Halloween has passed, the daylight hours are getting shorter and shorter, and the weather has turned colder. Every American knows that this means one very important thing: Thanksgiving is coming! Many students are curious about the origins and the traditions of Thanksgiving and we are happy to share this information with them.
The Origins of Thanksgiving
Thanksgiving is primarily an American holiday (although it is also celebrated in Canada) and is held on the fourth Thursday of every November. The holiday was started when 53 American settlers (called Pilgrims) had a big feast with 90 Native Americans to celebrate the Pilgrims’ safe journey over the Atlantic Ocean. The holiday has been an official country tradition since 1863, when President Abraham Lincoln named the day an official American holiday.
The main tradition of Thanksgiving is the large meal. What is served? It depends on the house! Each family has different recipes and traditions for Thanksgiving dinner, but here are some staples that you will probably see at most Thanksgiving tables:
Most Americans choose to eat a large, roasted turkey for Thanksgiving. It is also popular to serve at Christmastime.
If the celebration is really big, then some families will also serve another meat, like ham or beef.
A mixture of bread, herbs, and spices is stuffed into the turkey. After the turkey is finished cooking, the stuffing is scooped out and served in a separate bowl. It is very juicy and flavorful!
Some families also choose to have “dressing”, which is like stuffing but is not baked inside the turkey. Instead, it is cooked in a separate dish. Dressing is a little more dry than stuffing because it does not have the juices from the turkey.
Everyone loves mashed potatoes! Many families also make a gravy from the bits of turkey that fell onto the bottom of the roasting pan.
This tart fruit sauce is a great addition to the very mild flavor of turkey (and is really good on bread rolls).
Many families serve yams, which look like orange potatoes and are very sweet. An old recipe that some families still use requires you to bake the yams with marshmallows, which makes the dish even sweeter.
It is a joke in many families that some family members REALLY hate yams . . . but do not be discouraged: try them! You might be one of the people who loves this sweet dish.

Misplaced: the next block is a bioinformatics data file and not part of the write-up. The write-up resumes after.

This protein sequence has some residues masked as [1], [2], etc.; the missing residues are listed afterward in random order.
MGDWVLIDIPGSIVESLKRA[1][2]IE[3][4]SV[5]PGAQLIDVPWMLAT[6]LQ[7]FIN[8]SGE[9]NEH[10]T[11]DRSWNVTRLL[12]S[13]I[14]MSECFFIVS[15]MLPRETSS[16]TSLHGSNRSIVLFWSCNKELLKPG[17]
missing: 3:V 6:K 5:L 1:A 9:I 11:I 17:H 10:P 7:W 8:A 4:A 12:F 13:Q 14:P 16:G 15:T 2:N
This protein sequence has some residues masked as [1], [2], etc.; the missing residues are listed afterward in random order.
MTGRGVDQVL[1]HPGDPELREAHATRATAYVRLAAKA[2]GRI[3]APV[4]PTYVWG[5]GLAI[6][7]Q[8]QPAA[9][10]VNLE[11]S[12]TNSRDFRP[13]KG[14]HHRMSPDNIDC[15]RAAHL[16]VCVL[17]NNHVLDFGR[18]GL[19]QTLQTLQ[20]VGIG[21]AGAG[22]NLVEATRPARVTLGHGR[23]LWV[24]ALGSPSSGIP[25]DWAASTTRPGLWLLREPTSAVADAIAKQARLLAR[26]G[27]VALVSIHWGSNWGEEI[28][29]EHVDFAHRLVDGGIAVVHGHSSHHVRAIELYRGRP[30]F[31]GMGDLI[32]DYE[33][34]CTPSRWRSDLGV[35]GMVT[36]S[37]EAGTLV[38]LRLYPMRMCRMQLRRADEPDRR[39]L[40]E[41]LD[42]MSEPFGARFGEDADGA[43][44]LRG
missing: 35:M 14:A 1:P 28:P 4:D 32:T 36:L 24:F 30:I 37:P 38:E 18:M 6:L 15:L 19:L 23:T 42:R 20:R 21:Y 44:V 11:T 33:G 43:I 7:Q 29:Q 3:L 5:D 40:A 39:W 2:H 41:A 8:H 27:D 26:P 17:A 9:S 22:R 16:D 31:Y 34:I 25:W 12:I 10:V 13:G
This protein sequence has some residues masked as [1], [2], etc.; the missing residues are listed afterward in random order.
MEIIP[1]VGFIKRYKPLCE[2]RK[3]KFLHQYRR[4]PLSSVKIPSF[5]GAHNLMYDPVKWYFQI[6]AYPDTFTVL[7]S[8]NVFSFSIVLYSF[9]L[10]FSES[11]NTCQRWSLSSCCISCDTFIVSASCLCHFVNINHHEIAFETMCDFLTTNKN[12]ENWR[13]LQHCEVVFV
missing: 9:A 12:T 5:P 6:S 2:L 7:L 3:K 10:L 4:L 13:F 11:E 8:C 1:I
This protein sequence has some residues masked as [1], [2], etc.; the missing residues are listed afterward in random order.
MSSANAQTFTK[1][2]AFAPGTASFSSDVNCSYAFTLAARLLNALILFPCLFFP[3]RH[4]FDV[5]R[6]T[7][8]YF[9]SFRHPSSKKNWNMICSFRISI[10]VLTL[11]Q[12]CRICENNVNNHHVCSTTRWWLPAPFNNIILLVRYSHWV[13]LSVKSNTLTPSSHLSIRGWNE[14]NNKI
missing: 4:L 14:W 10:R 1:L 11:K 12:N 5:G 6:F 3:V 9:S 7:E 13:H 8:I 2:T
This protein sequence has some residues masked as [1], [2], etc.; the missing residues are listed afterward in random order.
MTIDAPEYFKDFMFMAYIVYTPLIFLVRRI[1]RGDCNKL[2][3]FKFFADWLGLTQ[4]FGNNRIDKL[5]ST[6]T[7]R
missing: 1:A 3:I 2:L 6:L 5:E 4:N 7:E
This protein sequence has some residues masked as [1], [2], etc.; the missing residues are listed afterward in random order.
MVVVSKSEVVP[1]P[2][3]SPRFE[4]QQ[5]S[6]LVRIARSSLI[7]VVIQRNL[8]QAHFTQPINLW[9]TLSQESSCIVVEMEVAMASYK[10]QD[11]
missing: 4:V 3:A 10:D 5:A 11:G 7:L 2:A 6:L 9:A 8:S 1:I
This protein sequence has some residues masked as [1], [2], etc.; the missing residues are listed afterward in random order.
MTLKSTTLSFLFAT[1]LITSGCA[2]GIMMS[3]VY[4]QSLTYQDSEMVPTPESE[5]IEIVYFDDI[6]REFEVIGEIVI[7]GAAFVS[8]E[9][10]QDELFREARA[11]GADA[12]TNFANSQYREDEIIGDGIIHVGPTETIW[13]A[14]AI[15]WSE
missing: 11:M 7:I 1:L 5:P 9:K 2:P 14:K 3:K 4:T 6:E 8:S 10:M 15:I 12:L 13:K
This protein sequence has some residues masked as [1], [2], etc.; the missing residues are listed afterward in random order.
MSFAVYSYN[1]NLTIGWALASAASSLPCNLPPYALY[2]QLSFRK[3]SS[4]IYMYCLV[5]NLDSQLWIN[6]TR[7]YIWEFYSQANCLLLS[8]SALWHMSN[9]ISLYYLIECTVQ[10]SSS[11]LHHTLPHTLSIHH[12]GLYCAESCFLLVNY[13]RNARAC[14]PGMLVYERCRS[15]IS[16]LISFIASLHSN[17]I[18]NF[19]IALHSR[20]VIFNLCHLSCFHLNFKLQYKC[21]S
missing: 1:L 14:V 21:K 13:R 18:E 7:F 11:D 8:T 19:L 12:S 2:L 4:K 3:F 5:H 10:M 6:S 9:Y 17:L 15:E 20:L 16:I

Green Beans/Green Bean Casserole
Some serve green beans, which can be cooked many different ways: boiled, sauteed, or cooked into a casserole. The recipes vary! For green bean casserole, a layer of green beans are mixed with mushrooms and a thick, white sauce or soup: the mixture is topped with fried onions and baked. The result is a crunchy, sweet top and then soft green beans underneath.
This delicious pie MUST be served at each Thanksgiving table! Make sure to top your slice of pie with some whipped cream. Most families also serve another dessert, like apple pie, for dessert.
Just like the menu, the traditions of each family are different at Thanksgiving. Many families watch the Macy’s Thanksgiving Day Parade, which is on television in the morning, to see celebrities sing and dance on beautifully decorated floats. Most families also take time to talk about what they are thankful for before the meal is eaten.
Another Thanksgiving tradition is Black Friday. Black Friday is the day after Thanksgiving and it is the busiest shopping day of the year. Many American wake up VERY early (sometimes at 2 or 3 in the morning!) to get to the stores early and take advantage of the incredible sales. The last few years, these sales have also been online, so recently a lot of families have chosen to stay at home and sleep in . . . and then shop in the comfort of their pajamas on Friday morning.
As a backlash to this consumer-related “tradition,” people began “Small Business Saturday.” In this shopping day, customers visit only the small, local shops and support these businesses rather than the large corporations that dominate Black Friday.
The newest “tradition” is “Cyber Monday,” where many stores offer online shopping deals. What will Tuesday be named? Only time will tell . . .